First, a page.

All over the world children suddenly stop in their tracks, their expressions blank, they say nothing, do nothing. In Cardiff, Wales, it's just before school starts in the morning, and parents are trying to get the kids on the bus, to cross a street, eat their breakfasts. Suddenly, as a group, the children open their mouths and chant, "We are coming. We care coming." Within less than a minute the spell is over and the children go back to their activities as if nothing had happened.
That's the opening scene of the five-part mini-series, Children of Earth, from the creative folks who bring us the television series, Torchwood. Torchwood itself is a spin-off of Doctor Who, available in the States on the BBC America cable network. The mini-series just completed its second episode, and is building suspense. The "We are coming" line is from something or someone, presumably alien, using Earth's children as a conduit for its messages. In the world of Torchwood aliens on Earth are a fact, because Cardiff is in the middle of a space/time rift. That sort of thing happens there. It's why the title organization, Torchwood, is headquartered in the town.
For the most part, the British government and police leave Torchwood, and its leader, Captain Jack Harkness, alone to do its business, stopping alien threats or retrieving alien artifacts. But in a turnabout, in "Children of Earth" the government does its best to destroy Torchwood, giving us not only a threat, but true paranoia. It's hard to do your job when the full force of the government is trying to kill you.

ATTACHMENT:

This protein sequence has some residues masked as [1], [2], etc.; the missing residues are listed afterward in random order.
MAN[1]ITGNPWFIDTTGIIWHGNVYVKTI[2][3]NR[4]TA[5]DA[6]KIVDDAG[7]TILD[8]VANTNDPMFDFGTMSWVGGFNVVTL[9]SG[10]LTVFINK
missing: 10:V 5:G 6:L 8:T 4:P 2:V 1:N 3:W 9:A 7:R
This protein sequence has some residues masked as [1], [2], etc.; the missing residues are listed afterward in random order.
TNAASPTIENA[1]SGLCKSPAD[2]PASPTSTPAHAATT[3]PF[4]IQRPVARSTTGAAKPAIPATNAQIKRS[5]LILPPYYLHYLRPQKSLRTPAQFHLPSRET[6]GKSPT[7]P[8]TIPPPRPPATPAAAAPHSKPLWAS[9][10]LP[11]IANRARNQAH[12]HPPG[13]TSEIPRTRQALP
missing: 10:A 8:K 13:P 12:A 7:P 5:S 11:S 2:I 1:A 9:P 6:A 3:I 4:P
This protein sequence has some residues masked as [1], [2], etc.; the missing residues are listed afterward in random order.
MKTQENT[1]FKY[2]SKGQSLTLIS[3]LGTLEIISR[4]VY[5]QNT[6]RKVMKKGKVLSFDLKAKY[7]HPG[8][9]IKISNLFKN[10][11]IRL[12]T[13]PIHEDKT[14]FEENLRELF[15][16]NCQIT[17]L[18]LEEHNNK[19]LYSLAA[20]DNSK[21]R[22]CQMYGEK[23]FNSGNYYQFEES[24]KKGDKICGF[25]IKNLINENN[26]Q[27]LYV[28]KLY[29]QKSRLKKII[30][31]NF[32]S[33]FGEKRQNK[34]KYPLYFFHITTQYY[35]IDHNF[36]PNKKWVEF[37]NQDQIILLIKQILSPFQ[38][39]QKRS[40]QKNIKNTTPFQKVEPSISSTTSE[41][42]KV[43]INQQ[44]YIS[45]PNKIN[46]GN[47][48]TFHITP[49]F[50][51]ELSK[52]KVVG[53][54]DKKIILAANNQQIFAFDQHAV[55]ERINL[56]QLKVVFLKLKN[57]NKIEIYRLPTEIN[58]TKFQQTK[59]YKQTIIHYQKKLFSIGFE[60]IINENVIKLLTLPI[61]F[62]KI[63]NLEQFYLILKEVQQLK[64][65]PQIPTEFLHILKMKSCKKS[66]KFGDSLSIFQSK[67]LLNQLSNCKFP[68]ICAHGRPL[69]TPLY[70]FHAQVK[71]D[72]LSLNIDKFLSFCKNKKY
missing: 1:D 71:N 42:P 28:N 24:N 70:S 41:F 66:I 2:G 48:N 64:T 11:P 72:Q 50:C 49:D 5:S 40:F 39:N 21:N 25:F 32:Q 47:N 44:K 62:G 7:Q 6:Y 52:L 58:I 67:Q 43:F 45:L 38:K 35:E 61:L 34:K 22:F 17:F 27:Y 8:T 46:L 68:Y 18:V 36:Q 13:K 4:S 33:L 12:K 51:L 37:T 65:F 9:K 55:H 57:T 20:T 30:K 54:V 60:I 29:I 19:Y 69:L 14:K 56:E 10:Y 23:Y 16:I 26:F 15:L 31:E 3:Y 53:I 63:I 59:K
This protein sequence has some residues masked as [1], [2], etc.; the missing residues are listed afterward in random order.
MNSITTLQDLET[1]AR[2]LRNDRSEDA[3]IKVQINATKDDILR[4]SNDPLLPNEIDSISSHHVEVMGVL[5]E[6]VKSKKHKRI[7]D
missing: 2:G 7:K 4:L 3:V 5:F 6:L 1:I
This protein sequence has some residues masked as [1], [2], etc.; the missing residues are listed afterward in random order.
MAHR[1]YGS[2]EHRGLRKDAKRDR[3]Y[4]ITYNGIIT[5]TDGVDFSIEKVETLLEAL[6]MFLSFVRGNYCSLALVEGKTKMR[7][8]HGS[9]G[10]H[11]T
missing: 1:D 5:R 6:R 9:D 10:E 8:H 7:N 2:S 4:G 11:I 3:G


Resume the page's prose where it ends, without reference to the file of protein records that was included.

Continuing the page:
The other main characters in this series are Gwen Cooper, a former police officer, and Ianto Jones, who started out the series as a sort of dour administrator, but has advanced enough to have become important, especially since the second season of the series ended with the deaths of two of the lead characters. So instead of five, Torchwood is now down to three.
John Barrowman is Captain Jack, a man from the 51st Century who can't be killed. Eve Myles is Gwen, who in this mini-series is showing a toughness not seen in previous episodes.
I find myself parked in front of the television watching this show because I find its plots fascinating, but also because I like the actors.
Barrowman, who is openly gay, plays Captain Jack as gay. This past Sunday night BBC America had an hour show on why people are gay, featuring Barrowman, who searches for the scientific reasons for homosexuality. The program shows what evidence the medical science community has come up with.
Eve Myles, the Gwen Cooper character, is a strikingly pretty actress in her early thirties.
Myles is a tall brunette, and has something you don't see on American television: a gap between her front teeth.
As a matter of fact, there is another thing about Torchwood you just don't see on American TV, and that's the way they handle the lead character being gay. I wonder if British audiences are as polarized by the subject as American audiences are.
Gareth David-Lloyd is Ianto, and up until episode two, when he pulled some heroics and rescued Captain Jack--his lover, incidentally--I wondered why he was in the show at all.
I've been catching up with the first two seasons of Torchwood on DVD, supplied to me by my public library. "Children of Earth" is a five-part series, but so far I haven't read or heard if there will be additional episodes of the series, which is in season three. I assume there will, but if this is the lead-off to the season it's a impressive start.